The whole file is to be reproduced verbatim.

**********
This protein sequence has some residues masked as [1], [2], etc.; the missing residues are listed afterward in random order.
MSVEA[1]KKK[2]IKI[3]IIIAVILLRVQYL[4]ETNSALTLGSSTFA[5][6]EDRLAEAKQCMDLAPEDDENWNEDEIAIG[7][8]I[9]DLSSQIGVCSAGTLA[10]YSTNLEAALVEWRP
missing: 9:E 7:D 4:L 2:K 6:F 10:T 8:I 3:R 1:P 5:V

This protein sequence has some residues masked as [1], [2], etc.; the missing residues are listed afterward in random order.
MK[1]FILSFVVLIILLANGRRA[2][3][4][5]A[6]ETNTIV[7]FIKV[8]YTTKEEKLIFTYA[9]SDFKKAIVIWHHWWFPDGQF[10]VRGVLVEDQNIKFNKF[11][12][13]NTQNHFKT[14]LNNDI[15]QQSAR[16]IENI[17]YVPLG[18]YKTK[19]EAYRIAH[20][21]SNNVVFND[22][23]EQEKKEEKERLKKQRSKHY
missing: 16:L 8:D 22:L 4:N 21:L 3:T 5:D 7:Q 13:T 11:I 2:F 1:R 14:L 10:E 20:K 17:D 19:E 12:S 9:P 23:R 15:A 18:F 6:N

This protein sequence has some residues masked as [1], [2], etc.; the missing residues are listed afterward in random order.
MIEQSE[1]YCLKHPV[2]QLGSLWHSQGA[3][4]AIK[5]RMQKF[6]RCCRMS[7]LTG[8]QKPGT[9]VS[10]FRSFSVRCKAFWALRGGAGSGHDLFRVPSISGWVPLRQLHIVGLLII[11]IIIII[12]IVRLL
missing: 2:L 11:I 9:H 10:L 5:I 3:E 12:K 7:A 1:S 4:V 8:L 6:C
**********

This protein sequence has some residues masked as [1], [2], etc.; the missing residues are listed afterward in random order.
MSVEA[1]KKK[2]IKI[3]IIIAVILLRVQYL[4]ETNSALTLGSSTFA[5][6]EDRLAEAKQCMDLAPEDDENWNEDEIAIG[7][8]I[9]DLSSQIGVCSAGTLA[10]YSTNLEAALVEWRP
missing: 9:E 7:D 4:L 2:K 6:F 10:T 8:I 3:R 1:P 5:V

This protein sequence has some residues masked as [1], [2], etc.; the missing residues are listed afterward in random order.
MK[1]FILSFVVLIILLANGRRA[2][3][4][5]A[6]ETNTIV[7]FIKV[8]YTTKEEKLIFTYA[9]SDFKKAIVIWHHWWFPDGQF[10]VRGVLVEDQNIKFNKF[11][12][13]NTQNHFKT[14]LNNDI[15]QQSAR[16]IENI[17]YVPLG[18]YKTK[19]EAYRIAH[20][21]SNNVVFND[22][23]EQEKKEEKERLKKQRSKHY
missing: 16:L 8:D 22:L 4:N 21:L 3:T 5:D 7:Q 13:T 11:I 2:F 1:R 14:L 10:E 20:K 17:D 19:E 12:S 9:P 23:R 15:A 18:F 6:N

This protein sequence has some residues masked as [1], [2], etc.; the missing residues are listed afterward in random order.
MIEQSE[1]YCLKHPV[2]QLGSLWHSQGA[3][4]AIK[5]RMQKF[6]RCCRMS[7]LTG[8]QKPGT[9]VS[10]FRSFSVRCKAFWALRGGAGSGHDLFRVPSISGWVPLRQLHIVGLLII[11]IIIII[12]IVRLL
missing: 2:L 11:I 9:H 10:L 5:I 3:E 12:K 7:A 1:S 4:V 8:L 6:C